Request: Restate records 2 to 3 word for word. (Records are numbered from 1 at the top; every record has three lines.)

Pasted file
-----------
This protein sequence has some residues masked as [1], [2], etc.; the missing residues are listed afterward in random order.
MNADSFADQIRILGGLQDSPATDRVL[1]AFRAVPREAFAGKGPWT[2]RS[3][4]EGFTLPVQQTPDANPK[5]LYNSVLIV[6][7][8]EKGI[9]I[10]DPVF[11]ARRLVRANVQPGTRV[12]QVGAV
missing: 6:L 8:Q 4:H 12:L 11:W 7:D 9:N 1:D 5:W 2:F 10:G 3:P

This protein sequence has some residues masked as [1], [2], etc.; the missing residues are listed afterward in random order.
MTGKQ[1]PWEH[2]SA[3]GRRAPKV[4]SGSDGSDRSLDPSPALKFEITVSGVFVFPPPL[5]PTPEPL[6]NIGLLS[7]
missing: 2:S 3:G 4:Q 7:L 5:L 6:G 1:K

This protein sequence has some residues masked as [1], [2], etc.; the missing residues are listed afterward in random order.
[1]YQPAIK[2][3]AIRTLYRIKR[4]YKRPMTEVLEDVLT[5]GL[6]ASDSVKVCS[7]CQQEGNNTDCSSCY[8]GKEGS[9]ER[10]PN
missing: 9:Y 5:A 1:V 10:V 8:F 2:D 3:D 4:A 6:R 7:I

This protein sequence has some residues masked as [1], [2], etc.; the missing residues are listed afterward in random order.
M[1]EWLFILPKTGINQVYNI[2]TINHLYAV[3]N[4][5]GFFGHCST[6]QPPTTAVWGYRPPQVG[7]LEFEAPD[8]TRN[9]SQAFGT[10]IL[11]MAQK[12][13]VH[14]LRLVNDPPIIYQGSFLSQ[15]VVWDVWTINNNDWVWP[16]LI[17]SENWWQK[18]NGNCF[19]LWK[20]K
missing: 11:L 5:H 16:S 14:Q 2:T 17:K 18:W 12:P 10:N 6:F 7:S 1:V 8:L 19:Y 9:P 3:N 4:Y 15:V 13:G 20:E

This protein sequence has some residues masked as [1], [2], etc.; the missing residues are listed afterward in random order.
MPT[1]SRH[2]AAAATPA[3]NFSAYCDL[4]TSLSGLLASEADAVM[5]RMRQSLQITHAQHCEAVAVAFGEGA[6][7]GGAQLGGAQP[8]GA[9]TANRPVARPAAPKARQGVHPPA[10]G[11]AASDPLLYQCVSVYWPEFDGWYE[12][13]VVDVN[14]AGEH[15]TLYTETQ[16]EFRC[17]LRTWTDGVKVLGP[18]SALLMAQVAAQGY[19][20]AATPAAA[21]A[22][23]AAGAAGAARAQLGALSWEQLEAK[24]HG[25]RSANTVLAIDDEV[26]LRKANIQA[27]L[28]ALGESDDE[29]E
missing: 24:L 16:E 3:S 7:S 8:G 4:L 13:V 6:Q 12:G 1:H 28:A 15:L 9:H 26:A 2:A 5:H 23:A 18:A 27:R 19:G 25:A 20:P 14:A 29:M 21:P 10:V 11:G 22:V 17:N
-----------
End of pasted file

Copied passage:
This protein sequence has some residues masked as [1], [2], etc.; the missing residues are listed afterward in random order.
MTGKQ[1]PWEH[2]SA[3]GRRAPKV[4]SGSDGSDRSLDPSPALKFEITVSGVFVFPPPL[5]PTPEPL[6]NIGLLS[7]
missing: 2:S 3:G 4:Q 7:L 5:L 6:G 1:K

This protein sequence has some residues masked as [1], [2], etc.; the missing residues are listed afterward in random order.
[1]YQPAIK[2][3]AIRTLYRIKR[4]YKRPMTEVLEDVLT[5]GL[6]ASDSVKVCS[7]CQQEGNNTDCSSCY[8]GKEGS[9]ER[10]PN
missing: 9:Y 5:A 1:V 10:V 8:F 2:D 3:D 4:A 6:R 7:I